Every once in a while, you’ll find that professor who gives you free range on essays. I have always found that Middlebury professors want you to be inspired by your work, that they encourage you to be innovative and creative in your research and papers, but that often still comes with prompts and structure. Every so often, though, you will walk into a class that is all about exploration. I am currently enrolled in two classes in which the professor provides structure for essays but also makes it very clear that she does not want to tell us what to explore. Every essay comes with a “your choice” prompt. Pedagogically, she wants us to find something that means a great deal to us in the hopes that we will use this topic to really let us grow and develop as students and people. Giving us free range allows us to be the best possible versions of ourselves, because we want to learn as much as we can about a subject for reasons that are not purely rooted in obtaining a good grade.
While it may seem obvious that writing about something you are interested in is more rewarding than writing about something about which you care little, but it has really come into focus for me this semester. I am currently working on an essay about various works of the children’s author Kate DiCamillo, and I am not writing about her because she was assigned reading, but instead because I happened to pick up Because of Winn-Dixie on a plane and fell in love. I immediately wanted to read everything she had written, and more than that, I wanted to bring all of this reading together in an academic way that would then become part of my Middlebury learning experience. I actually wanted to write an essay on this author. Just reading her work wasn’t enough; I needed to pull apart her novels, see how they fit together and where they find their place in the literary canon. Because I was given free range over what to write my essay about, I was free to find my own inspiration, and this has led to writing a really fun essay that I can honestly say I am proud of.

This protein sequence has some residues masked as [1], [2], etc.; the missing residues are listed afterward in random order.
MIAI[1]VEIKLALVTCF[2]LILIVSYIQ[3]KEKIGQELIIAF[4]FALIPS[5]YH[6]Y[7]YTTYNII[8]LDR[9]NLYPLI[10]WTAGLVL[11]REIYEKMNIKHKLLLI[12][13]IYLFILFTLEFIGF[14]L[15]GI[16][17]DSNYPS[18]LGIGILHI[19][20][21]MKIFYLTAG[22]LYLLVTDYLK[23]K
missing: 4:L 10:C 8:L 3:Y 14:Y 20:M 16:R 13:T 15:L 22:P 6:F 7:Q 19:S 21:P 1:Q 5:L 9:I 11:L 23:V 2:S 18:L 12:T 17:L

As an English major, I have written many an essay in my time at Middlebury. I have been given a lot of freedom in my writing, and I have also been put under a lot of constraints. Each essay has led to new discoveries and a deeper understanding of not only the material, but also who I am as a student. Not essay assignment, though, has really exemplified the Middlebury ideals of exploration, discovery, and inspiration in the way this essay has. Every once in a while, you’ll find that professor who gives you free range on essays, and every once in a while your whole perspective will change.